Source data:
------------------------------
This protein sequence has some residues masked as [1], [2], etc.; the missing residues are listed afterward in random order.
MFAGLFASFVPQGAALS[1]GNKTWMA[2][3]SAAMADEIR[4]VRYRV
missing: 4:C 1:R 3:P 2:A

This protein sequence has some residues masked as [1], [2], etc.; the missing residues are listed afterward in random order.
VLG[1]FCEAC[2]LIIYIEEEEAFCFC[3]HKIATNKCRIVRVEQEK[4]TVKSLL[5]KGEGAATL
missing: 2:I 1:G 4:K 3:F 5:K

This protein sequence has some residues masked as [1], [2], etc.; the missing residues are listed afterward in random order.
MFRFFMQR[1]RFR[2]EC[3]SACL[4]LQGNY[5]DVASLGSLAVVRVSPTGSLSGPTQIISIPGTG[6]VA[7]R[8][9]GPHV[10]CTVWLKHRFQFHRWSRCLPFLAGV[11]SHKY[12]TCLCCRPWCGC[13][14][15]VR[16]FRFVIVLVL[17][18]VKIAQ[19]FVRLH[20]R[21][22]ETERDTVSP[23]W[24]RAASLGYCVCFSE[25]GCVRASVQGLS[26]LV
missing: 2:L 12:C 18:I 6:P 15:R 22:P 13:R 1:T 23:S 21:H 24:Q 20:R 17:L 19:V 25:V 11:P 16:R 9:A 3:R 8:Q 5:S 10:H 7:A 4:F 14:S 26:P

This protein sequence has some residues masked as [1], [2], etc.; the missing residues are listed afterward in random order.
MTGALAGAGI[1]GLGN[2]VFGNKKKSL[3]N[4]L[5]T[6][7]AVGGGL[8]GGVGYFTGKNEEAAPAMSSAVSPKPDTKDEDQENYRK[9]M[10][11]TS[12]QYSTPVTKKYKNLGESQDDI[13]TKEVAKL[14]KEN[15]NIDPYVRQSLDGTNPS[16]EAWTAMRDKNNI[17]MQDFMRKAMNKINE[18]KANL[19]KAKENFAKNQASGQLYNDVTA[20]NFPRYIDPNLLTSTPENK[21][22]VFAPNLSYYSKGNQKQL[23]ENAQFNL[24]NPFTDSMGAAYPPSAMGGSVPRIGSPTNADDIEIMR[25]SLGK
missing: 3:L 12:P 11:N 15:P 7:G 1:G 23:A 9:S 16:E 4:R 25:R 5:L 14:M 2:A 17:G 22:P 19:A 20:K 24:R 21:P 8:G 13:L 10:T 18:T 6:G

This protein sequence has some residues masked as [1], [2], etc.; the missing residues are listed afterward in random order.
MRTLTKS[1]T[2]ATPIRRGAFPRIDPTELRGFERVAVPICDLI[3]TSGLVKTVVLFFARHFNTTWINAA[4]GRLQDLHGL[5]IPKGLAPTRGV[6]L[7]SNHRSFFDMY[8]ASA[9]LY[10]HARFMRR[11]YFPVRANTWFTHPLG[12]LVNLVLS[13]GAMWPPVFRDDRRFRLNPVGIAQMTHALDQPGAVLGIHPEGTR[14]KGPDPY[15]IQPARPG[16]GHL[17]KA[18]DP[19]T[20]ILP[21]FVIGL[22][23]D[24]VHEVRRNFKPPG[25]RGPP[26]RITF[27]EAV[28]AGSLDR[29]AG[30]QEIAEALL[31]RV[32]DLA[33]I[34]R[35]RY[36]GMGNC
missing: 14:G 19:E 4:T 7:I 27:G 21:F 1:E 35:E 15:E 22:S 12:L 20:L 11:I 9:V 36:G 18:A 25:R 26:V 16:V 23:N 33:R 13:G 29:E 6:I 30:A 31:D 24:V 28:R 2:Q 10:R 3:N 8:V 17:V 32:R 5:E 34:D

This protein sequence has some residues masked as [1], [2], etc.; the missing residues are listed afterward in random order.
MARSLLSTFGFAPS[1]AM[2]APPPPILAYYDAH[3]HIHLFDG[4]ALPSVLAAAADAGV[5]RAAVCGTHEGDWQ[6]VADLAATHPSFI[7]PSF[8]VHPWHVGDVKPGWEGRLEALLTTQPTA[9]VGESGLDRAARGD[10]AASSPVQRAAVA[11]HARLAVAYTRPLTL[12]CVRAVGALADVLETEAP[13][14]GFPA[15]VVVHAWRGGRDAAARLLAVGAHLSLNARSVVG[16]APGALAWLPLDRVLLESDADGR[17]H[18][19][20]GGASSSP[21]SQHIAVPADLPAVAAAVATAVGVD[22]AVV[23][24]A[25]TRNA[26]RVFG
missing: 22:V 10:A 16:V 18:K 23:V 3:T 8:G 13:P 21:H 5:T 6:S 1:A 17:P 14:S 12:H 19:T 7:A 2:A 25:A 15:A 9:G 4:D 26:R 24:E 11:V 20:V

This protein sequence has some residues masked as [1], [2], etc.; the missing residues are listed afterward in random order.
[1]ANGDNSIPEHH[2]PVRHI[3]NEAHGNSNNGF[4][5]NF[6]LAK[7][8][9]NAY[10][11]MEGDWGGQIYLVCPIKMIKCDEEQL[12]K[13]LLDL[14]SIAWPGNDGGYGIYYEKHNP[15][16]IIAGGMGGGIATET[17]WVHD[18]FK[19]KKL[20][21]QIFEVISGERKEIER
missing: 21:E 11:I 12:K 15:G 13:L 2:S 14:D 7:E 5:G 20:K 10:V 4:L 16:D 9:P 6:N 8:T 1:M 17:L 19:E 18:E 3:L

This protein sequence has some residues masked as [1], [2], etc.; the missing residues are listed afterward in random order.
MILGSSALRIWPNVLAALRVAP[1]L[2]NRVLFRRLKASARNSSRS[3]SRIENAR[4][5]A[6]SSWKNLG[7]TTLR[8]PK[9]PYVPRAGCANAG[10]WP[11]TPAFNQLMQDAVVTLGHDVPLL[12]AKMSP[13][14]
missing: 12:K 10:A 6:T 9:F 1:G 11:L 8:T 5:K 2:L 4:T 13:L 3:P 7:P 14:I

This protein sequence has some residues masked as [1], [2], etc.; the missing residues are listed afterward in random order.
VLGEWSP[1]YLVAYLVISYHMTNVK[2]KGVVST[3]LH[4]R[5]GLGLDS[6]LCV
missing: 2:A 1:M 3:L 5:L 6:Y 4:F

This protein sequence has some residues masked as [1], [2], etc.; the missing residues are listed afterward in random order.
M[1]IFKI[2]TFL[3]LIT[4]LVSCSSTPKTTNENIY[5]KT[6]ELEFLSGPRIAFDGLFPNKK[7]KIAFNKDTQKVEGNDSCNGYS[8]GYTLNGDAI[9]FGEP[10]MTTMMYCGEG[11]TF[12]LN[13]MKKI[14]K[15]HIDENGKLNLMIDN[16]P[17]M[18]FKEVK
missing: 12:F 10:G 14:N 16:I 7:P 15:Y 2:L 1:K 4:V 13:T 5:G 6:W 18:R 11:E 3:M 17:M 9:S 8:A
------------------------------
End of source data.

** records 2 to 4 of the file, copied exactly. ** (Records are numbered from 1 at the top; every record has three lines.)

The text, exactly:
This protein sequence has some residues masked as [1], [2], etc.; the missing residues are listed afterward in random order.
VLG[1]FCEAC[2]LIIYIEEEEAFCFC[3]HKIATNKCRIVRVEQEK[4]TVKSLL[5]KGEGAATL
missing: 2:I 1:G 4:K 3:F 5:K

This protein sequence has some residues masked as [1], [2], etc.; the missing residues are listed afterward in random order.
MFRFFMQR[1]RFR[2]EC[3]SACL[4]LQGNY[5]DVASLGSLAVVRVSPTGSLSGPTQIISIPGTG[6]VA[7]R[8][9]GPHV[10]CTVWLKHRFQFHRWSRCLPFLAGV[11]SHKY[12]TCLCCRPWCGC[13][14][15]VR[16]FRFVIVLVL[17][18]VKIAQ[19]FVRLH[20]R[21][22]ETERDTVSP[23]W[24]RAASLGYCVCFSE[25]GCVRASVQGLS[26]LV
missing: 2:L 12:C 18:I 6:P 15:R 22:P 13:R 1:T 23:S 21:H 24:Q 20:R 17:L 19:V 25:V 11:P 16:R 9:A 3:R 8:Q 5:S 10:H 7:A 4:F 14:S 26:P

This protein sequence has some residues masked as [1], [2], etc.; the missing residues are listed afterward in random order.
MTGALAGAGI[1]GLGN[2]VFGNKKKSL[3]N[4]L[5]T[6][7]AVGGGL[8]GGVGYFTGKNEEAAPAMSSAVSPKPDTKDEDQENYRK[9]M[10][11]TS[12]QYSTPVTKKYKNLGESQDDI[13]TKEVAKL[14]KEN[15]NIDPYVRQSLDGTNPS[16]EAWTAMRDKNNI[17]MQDFMRKAMNKINE[18]KANL[19]KAKENFAKNQASGQLYNDVTA[20]NFPRYIDPNLLTSTPENK[21][22]VFAPNLSYYSKGNQKQL[23]ENAQFNL[24]NPFTDSMGAAYPPSAMGGSVPRIGSPTNADDIEIMR[25]SLGK
missing: 3:L 12:P 11:N 15:P 7:G 1:G 23:A 9:S 16:E 4:R 25:R 5:L 14:M 2:A 17:G 22:P 19:A 20:K 24:R 21:P 8:G 13:L 10:T 18:T 6:G